Article
Study on Uniaxial Compression Deformation and Fracture Development Characteristics of Weak Interlayer Coal–Rock Combination
by Shun Lei, Dingyi Hao and Shuwen Cao
Fractal Fract. 2023, 7(10), 731; https://doi.org/10.3390/fractalfract7100731 - 02 Oct 2023
Viewed by 926
Abstract
With increases in mining depth and intensity, disasters such as stress concentration, slab failure, and coal body dynamic outbursts at the coal–rock interface have become more serious. Therefore, it is important to analyze the stress–strain behavior of coal–rock combinations to explore the deterioration [...] Read more.
With increases in mining depth and intensity, disasters such as stress concentration, slab failure, and coal body dynamic outbursts at the coal–rock interface have become more serious. Therefore, it is important to analyze the stress–strain behavior of coal–rock combinations to explore the deterioration process and failure characteristics of coal–rock combinations. In this study, we used field survey, theoretical analysis, and numerical simulation methods to explore the microstructure characteristics of the coal–rock interface and the influence of interlayer thickness on the composite body. The results show that with the increase in interlayer thickness, the compressive strength of the composite body gradually decreases. This reduction is mainly due to the interlayer dividing the coal sample, resulting in a decrease in the equivalent elastic modulus of the composite body, weakening of the overall integrity, and a decrease in carrying capacity. In addition, the failure mode and mechanical properties of the coal–rock combination are influenced by the interlayer position. Different “soft layer” positions can lead to changes in the overall carrying and failure modes of the coal–rock composite. The position of the interlayer also has a significant influence on the failure mode and fracture propagation of the composite body. This study provides an important theoretical reference for the control of coal–rock deformation and instability and regional rock mass modification in underground engineering. Full article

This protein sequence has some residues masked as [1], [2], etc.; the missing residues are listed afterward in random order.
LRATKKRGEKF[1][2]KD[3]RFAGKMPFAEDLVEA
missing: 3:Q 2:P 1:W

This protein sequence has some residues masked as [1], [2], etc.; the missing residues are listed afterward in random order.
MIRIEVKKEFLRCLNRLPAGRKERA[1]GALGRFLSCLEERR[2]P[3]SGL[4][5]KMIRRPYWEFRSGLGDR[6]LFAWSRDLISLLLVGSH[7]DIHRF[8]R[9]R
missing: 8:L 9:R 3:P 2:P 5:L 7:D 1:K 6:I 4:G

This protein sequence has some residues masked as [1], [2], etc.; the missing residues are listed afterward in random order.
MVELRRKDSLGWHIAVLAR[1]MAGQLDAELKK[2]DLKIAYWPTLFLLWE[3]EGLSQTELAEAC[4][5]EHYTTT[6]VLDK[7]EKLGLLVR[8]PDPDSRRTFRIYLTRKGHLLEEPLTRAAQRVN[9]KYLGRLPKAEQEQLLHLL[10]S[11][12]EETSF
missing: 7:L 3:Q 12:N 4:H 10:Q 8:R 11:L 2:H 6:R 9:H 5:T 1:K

(This article belongs to the Special Issue Applications of Fractal Analysis in Underground Engineering)
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15 pages, 9271 KiB  
Article
Fractal Characteristics of Overburden Rock Fractures and Their Impact on Ground Fissures in Longwall Coal Mining
by Chunwei Ling, Bin Liu, Cun Zhang, Teng Teng, Kangning Zhang, Bo Sun and Jinlong Zhou
Fractal Fract. 2023, 7(10), 699; https://doi.org/10.3390/fractalfract7100699 - 23 Sep 2023
Viewed by 800
Abstract
Ground fissures are generated during the coal mining process due to overlying strata migration, which provides gas and water seepage channels and usually contributes to coal mining accidents in shallow buried coal seams with larger mining height working faces. Thus, the evolution features [...] Read more.
Ground fissures are generated during the coal mining process due to overlying strata migration, which provides gas and water seepage channels and usually contributes to coal mining accidents in shallow buried coal seams with larger mining height working faces. Thus, the evolution features of ground fissures in large mining height working faces and shallow buried coal seams were explored by considering field observation data, similar simulation, and numerical simulations. The results show that the weathered rock layer above the thin bedrock inhibits fracture growth caused by coal mining. Overlying strata fracture expansion can be quantitatively divided into three stages based on fractal dimension: the overburden fracture formation stage, the overburden deformation fracture expansion stage, and the overburden fracture stable development stage. The movement deformation region of the ground fissure can be described by three characteristic zones: the boundary tension zone, the central compression zone, and the central dynamic tension and compression zone. Central dynamic fissures usually have 3–5 fissure counts with 2–5 m intervals between each group of fissures; central fissures develop twice from open to closed widths; the time period for two central fissures to reach their with maximum widths is 11–20 days; and border fissures expand rapidly with maximum values in a time period of 5–6 days. Full article
(This article belongs to the Special Issue Applications of Fractal Analysis in Underground Engineering)